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Can foreign language films and series help with language learning? 

The answer to this is a big YES! 

You might think that your child doesn’t need any more encouragement to watch even more films or series. It might be a bit of a surprise to know that watching films and series in the language they are learning can be really beneficial. A solid win-win situation for those who struggle with screen wars on a regular basis! 

Media such as films and series have been used for many years to accompany the teaching of foreign languages. Films and series are fantastic authentic resources to aid language learning. They won’t directly teach and explain the grammar aspects of a language, but they will introduce learners of the language to different cultural aspects of a country and new useful vocabulary which they may not come across in a language classroom setting. 

Although in this blog post I am promoting the use of films and series to aid language learning, it must first be said that one 90-minute Spanish film will not miraculously a fluent student make! As with every aspect of effective language learning, a little work and effort is, of course, needed. 

Here are a few tips and tricks that will help your son or daughter get the most from their time in front of a foreign language screen:  


Tip One: Encourage repeats

My first tip would be, especially for those who are at the beginning of their language journey, to watch a film that they have already watched in their native language, but now in the target language (i.e. French, German, Spanish etc). Many platforms such as Netflix and Amazon Prime Video will allow you to change the language of the film into another. You might be thinking “Why should my child waste their time watching a film or series that they have already watched?”: Well, the answer is simply that they will already be familiar with the plot of the film, meaning the general understanding is already there and they will be able to focus more on the foreign language that is being spoken. 


Tip Two: Make it fun!

My second tip when watching a film or series in a foreign language is to make sure that the chosen film or series is engaging. I always recommend that students search for a genre in the foreign language film that they would normally watch with films in their native language, whether that be crime, romance or comedy. Further on in this blog I will give some recommendations of some foreign language films and series covering a range of genres.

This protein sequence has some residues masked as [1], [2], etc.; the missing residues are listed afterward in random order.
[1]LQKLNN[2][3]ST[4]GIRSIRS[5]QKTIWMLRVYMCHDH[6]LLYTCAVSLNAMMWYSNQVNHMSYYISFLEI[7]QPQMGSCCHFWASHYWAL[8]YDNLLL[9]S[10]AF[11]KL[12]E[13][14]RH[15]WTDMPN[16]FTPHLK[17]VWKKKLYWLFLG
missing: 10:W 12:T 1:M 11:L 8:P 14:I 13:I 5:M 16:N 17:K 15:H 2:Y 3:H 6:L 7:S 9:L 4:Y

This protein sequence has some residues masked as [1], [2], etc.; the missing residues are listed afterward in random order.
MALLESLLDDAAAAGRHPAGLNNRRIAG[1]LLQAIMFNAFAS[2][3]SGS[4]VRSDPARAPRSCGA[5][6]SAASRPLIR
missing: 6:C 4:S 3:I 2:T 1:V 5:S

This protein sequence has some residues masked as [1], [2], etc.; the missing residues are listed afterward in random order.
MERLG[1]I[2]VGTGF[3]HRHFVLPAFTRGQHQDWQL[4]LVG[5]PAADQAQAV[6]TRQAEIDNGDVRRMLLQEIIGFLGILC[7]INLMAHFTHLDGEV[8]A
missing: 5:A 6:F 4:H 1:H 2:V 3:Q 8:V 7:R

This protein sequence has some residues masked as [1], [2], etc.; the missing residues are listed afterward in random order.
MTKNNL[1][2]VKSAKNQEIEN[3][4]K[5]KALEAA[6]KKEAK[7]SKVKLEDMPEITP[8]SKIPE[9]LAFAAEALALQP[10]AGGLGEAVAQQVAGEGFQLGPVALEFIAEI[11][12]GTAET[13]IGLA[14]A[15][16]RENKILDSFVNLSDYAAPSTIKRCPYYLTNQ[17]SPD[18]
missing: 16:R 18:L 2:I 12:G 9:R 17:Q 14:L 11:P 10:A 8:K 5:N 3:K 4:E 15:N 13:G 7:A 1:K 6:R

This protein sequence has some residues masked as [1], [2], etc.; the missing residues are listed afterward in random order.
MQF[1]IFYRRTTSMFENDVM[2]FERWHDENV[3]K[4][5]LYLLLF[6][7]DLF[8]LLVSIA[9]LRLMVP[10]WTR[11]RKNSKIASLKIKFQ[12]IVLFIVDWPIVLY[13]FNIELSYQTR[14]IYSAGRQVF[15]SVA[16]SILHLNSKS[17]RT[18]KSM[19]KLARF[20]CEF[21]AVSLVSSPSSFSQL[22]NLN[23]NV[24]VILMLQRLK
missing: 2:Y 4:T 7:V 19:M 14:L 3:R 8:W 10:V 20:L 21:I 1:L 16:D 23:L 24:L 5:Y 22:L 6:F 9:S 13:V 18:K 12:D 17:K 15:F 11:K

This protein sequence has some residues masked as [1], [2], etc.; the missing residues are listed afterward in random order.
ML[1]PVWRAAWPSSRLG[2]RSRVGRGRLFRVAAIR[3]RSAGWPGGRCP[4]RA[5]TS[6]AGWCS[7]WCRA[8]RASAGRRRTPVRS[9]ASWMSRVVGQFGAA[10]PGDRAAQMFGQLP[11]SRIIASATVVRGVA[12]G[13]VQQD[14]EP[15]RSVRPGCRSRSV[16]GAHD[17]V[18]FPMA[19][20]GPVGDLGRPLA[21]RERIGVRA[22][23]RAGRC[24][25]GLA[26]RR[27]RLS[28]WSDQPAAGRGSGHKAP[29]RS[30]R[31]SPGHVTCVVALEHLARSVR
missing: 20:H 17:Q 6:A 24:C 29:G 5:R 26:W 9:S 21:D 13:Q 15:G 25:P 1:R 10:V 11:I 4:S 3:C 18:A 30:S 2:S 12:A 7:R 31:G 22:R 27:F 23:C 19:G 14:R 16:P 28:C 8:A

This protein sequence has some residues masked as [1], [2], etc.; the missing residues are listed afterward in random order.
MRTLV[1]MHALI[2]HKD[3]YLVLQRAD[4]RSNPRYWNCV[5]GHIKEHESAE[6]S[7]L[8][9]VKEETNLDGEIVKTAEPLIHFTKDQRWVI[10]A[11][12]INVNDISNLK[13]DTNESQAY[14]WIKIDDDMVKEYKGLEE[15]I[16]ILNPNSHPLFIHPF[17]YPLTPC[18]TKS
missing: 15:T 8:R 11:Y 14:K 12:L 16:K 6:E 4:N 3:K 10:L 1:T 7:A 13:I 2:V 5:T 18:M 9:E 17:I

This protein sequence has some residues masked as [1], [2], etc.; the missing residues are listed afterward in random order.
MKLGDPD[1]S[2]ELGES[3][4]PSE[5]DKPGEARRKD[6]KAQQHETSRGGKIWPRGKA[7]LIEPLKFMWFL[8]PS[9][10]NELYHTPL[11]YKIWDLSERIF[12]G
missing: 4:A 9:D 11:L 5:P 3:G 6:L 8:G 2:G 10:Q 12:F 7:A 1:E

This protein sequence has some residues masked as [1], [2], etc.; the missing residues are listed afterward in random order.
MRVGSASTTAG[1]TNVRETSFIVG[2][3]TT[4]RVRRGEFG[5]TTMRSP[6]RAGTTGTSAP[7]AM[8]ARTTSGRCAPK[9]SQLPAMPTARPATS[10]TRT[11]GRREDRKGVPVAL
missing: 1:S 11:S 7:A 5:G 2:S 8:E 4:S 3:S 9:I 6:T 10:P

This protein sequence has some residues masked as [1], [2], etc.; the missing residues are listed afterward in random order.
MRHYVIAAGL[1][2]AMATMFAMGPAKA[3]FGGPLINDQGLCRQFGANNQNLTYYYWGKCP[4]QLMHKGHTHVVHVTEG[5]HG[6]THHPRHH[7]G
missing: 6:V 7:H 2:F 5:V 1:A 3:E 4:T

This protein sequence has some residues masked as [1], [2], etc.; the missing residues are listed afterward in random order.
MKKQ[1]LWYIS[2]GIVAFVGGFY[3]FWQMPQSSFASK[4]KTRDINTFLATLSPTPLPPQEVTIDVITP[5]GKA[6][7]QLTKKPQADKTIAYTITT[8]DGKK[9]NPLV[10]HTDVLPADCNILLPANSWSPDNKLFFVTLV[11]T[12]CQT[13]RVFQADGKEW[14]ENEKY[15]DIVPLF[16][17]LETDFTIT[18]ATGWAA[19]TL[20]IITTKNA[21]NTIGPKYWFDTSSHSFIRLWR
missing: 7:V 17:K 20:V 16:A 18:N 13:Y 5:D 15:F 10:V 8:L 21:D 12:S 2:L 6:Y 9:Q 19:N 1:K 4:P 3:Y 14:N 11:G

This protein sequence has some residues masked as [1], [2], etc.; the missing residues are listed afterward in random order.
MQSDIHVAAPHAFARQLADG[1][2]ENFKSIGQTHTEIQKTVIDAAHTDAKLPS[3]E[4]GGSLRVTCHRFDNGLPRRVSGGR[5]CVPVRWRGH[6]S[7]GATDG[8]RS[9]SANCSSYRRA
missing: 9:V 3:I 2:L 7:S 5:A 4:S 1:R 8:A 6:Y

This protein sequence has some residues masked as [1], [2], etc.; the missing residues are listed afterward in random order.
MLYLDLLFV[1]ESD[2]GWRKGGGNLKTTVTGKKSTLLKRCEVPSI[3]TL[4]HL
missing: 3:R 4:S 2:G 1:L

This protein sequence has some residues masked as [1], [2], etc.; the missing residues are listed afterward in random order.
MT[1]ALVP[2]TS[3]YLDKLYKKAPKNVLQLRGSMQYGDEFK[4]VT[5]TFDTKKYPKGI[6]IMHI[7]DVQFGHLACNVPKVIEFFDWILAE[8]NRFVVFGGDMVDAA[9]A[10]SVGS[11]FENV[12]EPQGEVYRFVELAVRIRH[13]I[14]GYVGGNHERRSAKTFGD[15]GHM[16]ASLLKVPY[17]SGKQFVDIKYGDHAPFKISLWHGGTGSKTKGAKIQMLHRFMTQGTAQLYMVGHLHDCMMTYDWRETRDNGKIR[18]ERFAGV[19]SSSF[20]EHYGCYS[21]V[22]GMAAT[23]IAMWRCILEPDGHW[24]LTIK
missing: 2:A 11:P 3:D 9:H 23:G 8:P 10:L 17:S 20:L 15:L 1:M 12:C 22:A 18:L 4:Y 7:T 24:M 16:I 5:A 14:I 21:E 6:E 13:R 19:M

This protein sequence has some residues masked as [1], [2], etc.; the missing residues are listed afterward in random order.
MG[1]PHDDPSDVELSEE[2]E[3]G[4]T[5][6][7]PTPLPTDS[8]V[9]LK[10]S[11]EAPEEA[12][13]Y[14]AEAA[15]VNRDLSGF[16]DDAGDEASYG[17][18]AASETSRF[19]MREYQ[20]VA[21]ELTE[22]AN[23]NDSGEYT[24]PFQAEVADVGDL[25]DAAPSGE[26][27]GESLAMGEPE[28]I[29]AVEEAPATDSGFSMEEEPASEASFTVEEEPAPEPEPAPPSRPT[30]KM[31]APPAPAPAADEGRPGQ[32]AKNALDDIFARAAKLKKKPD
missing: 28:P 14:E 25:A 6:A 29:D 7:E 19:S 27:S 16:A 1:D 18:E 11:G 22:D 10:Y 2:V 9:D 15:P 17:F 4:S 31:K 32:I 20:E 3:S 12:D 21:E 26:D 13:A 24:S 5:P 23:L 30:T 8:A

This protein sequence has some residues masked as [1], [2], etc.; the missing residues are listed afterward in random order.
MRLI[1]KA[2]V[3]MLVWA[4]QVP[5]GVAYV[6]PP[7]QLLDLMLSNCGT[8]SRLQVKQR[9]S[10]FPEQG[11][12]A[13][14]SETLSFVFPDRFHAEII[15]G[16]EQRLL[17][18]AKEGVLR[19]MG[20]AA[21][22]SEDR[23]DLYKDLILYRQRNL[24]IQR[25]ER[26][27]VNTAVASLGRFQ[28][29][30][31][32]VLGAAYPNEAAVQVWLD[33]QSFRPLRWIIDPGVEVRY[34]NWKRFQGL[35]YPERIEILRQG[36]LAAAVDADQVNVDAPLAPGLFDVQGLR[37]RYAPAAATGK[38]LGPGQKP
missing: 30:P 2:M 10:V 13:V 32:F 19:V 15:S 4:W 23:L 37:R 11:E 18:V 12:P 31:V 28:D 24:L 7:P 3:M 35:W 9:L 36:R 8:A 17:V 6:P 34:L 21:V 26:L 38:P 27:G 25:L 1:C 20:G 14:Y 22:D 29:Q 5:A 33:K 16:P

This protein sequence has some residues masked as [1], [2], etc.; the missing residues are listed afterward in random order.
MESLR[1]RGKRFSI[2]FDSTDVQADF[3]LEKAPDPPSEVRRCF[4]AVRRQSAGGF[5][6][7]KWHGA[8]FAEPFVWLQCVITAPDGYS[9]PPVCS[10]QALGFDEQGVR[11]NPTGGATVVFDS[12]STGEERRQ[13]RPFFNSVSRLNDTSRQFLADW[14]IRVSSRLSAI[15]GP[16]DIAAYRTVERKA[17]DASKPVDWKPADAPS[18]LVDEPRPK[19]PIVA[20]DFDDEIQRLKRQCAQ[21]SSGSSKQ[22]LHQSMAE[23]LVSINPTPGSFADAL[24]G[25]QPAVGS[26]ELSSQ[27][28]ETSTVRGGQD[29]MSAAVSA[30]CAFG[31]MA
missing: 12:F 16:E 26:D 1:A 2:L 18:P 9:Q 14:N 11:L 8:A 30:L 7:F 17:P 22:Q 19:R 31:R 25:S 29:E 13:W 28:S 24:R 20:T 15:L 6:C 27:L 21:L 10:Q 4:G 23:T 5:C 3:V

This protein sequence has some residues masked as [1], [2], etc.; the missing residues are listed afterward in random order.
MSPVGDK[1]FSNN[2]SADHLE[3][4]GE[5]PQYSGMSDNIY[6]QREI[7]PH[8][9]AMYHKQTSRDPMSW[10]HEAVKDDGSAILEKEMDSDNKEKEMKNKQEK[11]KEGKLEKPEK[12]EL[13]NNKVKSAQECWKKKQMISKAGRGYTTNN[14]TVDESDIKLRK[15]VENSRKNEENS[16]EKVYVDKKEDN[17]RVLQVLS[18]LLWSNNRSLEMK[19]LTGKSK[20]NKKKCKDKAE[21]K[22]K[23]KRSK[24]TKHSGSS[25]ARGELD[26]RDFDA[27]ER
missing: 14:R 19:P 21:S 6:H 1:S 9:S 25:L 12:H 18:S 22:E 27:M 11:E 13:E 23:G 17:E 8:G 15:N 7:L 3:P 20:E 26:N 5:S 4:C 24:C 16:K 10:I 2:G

Tip Three: Read as well as listen

My third tip would be putting on subtitles in the target language whilst watching the film or series in the target language. There are many advantages of using subtitles in this way. Recognition of familiar vocabulary can aid understanding; reading new words as they hear the sounds can help a student’s pronunciation: all of which really develops listening skills.


Tip Four: Take note

My fourth and final tip would be encouraging your young language learner to write any new words or phrases that they have learnt from watching a foreign language film or series into a notebook. It is reported that every time we learn a new word in a language, we have to be exposed to it around ten times for it to form part of our own vocabulary. So, going through the process of actually writing a word out on paper and having a record of it to then come back to and re-read, really does help to make new words and phrases “stick”. 


What to watch?

As mentioned before, even if your child watches a film or series that they have already seen in their native language but this time in the language they are learning, this a great step in the right direction and valuable use of their time. However, if you feel like they don’t really need another excuse to watch Game of Thrones for the 100th time (even if it’s in Spanish or French), here are a few authentic films and series in French, German and Spanish you could tempt them with: 



  • The African Doctor – Film – PG 
  • Family Business – Series – 15 


  • Holiday Secrets – Series – 12 
  • Schubert in Love – Film – PG 


  • Siempre Bruja – Series – 12 
  • The invisible guest – Film – 12  


Sophie Lane is a Spanish teacher who has worked across key stages 2 to 5 at various primary and high schools in the North West of England. She tutors Spanish and writes content for The Language Locker

The Language Locker  Real-life, real-time help for learners of French, German & Spanish ; from KS3 to GCSE & A’Level.